With proper nutrition, good care, and plenty of appropriate chew toys, there should be no need to trim the teeth on your guinea pig. However, this is not always the case in a perfect world, and at some point, most owners find they need a trip to the vet to get their pet’s teeth trimmed down to a more manageable length.
When they live in the wild, guinea pigs chew on a variety of hardwood, flowers, twigs, and hay to keep their teeth properly trimmed.
To replicate this diet in a household pet, you must provide plenty of good quality Timothy hay, wooden chew toys safe for guinea pigs, and a small amount of hard veggies or fruit like apples and carrots (also a great source of Vitamin C).
You can also find twigs from trees outside for them to chew on, such as birch, linden, pear, or apple. Just make sure that the wood has not been sprayed with any pesticides that could make her sick.
You should visually check your pet’s teeth at least once a week to make sure they are not becoming overgrown. Some signs to look for include teeth that are beginning to yellow, sharp edges to the teeth, a discharge from the nose or eyes, and a pet who is reluctant to eat.
Although some owners do trim the teeth themselves, this is not recommended. Your veterinarian will do a much more thorough job, and with the use of sedation there will be much less stress on your pet.
While they are under anaesthetic the vet will take a good look around the entire mouth as well to ensure there are no other problems.
Should I Brush My Guinea Pigs Teeth?
You should absolutely NOT brush the teeth on your guinea pig under any circumstances.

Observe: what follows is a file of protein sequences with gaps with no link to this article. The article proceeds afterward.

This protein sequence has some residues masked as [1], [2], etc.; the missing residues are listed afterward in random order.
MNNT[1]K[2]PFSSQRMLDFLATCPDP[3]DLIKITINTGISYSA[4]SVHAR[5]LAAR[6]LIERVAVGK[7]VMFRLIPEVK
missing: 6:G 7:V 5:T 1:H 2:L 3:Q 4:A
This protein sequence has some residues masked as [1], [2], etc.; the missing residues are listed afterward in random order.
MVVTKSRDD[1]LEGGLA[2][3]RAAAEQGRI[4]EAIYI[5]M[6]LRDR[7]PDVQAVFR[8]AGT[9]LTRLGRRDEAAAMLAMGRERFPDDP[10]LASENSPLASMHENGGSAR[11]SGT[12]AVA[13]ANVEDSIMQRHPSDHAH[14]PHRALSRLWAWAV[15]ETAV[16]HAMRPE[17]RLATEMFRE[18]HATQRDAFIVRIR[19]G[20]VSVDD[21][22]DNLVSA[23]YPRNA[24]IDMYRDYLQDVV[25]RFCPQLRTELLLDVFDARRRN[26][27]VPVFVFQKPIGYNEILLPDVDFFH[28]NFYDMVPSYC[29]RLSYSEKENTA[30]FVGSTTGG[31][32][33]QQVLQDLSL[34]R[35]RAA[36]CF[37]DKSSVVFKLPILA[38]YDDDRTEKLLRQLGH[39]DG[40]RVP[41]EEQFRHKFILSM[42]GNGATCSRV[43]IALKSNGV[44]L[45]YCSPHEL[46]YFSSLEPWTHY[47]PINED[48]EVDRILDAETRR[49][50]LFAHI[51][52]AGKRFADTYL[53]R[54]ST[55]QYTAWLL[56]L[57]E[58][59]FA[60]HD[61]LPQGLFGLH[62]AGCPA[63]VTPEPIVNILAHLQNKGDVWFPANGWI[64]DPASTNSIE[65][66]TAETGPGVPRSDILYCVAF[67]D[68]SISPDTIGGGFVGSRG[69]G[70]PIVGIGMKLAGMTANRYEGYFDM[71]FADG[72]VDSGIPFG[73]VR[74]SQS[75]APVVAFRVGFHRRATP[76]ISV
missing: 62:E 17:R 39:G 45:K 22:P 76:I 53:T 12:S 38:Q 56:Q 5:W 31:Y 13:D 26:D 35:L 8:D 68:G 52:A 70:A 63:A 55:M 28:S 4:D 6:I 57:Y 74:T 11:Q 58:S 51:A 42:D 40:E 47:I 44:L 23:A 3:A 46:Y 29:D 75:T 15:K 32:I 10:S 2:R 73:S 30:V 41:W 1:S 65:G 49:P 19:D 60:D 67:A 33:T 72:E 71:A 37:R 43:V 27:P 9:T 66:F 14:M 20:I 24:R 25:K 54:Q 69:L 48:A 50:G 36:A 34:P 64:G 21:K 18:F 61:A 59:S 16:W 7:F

Guinea pigs do not have the same type of teeth as humans, and they do not require regular cleaning. You may have noticed in the pet store that you can buy a toothbrush and toothpaste for cats and dogs but not for guinea pigs?
Since the teeth in your guinea pig’s mouth grow constantly, and are constantly being filed down, they basically get new teeth every month. An excellent brand of Timothy hay is abrasive enough to both clean the teeth and help to file them down. Make sure that she always has plenty of hay and fresh water to wash it down.
If you check your pet on a regular basis, and provide a perfectly balanced diet for her, the twenty teeth she has should last a lifetime with few problems.
Surprisingly, guinea pigs have twenty teeth in their small and often-closed mouths. While they often do not show them, they are very important to your guinea pig.
As they continuously grow, guinea pigs are heavily reliant on their diet and chewing behaviors to keep their teeth at an appropriate length. Trimming is not typically required, but it is sometimes necessary.
As an owner, you must ensure that your guinea pig maintains good dental hygiene and you can do this through providing liberal amounts of hay, hard veggies and toys.
Beyond this, regular at home checkups and visits to the vet can ensure that their teeth do not grow out excessively, become misaligned or cause them any pain.
I am a practiced pet owner with decades of experience owning a number of different pets. I am also the main writer and chief editor here at Pet Educate; a site I created to share everything I’ve learned about pet ownership over the years and my extensive research along the way.